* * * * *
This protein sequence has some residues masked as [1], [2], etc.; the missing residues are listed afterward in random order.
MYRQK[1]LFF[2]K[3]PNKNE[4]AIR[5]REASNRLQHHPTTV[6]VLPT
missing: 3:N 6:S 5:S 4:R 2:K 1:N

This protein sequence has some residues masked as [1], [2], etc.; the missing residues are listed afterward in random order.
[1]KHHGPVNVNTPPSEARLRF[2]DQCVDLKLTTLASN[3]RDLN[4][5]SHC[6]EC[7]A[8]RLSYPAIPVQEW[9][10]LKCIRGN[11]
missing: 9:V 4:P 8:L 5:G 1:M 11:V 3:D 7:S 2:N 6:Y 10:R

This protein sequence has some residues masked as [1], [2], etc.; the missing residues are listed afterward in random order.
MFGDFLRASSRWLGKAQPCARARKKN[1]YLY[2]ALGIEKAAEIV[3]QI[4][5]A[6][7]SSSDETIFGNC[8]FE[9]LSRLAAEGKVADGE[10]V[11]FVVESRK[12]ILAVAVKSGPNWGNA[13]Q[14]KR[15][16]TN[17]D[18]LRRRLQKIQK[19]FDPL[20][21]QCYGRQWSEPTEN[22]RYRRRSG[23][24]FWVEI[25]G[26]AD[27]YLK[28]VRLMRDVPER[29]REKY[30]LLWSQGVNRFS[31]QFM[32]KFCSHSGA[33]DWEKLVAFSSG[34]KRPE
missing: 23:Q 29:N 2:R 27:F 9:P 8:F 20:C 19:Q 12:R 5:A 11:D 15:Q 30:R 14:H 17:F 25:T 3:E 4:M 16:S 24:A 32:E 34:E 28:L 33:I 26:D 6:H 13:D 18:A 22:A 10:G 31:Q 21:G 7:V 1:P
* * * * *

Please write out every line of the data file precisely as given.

This protein sequence has some residues masked as [1], [2], etc.; the missing residues are listed afterward in random order.
MYRQK[1]LFF[2]K[3]PNKNE[4]AIR[5]REASNRLQHHPTTV[6]VLPT
missing: 3:N 6:S 5:S 4:R 2:K 1:N

This protein sequence has some residues masked as [1], [2], etc.; the missing residues are listed afterward in random order.
[1]KHHGPVNVNTPPSEARLRF[2]DQCVDLKLTTLASN[3]RDLN[4][5]SHC[6]EC[7]A[8]RLSYPAIPVQEW[9][10]LKCIRGN[11]
missing: 9:V 4:P 8:L 5:G 1:M 11:V 3:D 7:S 2:N 6:Y 10:R

This protein sequence has some residues masked as [1], [2], etc.; the missing residues are listed afterward in random order.
MFGDFLRASSRWLGKAQPCARARKKN[1]YLY[2]ALGIEKAAEIV[3]QI[4][5]A[6][7]SSSDETIFGNC[8]FE[9]LSRLAAEGKVADGE[10]V[11]FVVESRK[12]ILAVAVKSGPNWGNA[13]Q[14]KR[15][16]TN[17]D[18]LRRRLQKIQK[19]FDPL[20][21]QCYGRQWSEPTEN[22]RYRRRSG[23][24]FWVEI[25]G[26]AD[27]YLK[28]VRLMRDVPER[29]REKY[30]LLWSQGVNRFS[31]QFM[32]KFCSHSGA[33]DWEKLVAFSSG[34]KRPE
missing: 23:Q 29:N 2:R 27:F 9:P 8:F 20:C 19:Q 12:R 5:A 11:D 15:Q 30:R 14:H 17:F 25:T 3:E 4:M 16:S 24:A 32:E 34:E 28:L 33:I 26:D 6:H 13:D 18:A 22:A 10:G 31:Q 21:G 7:V 1:P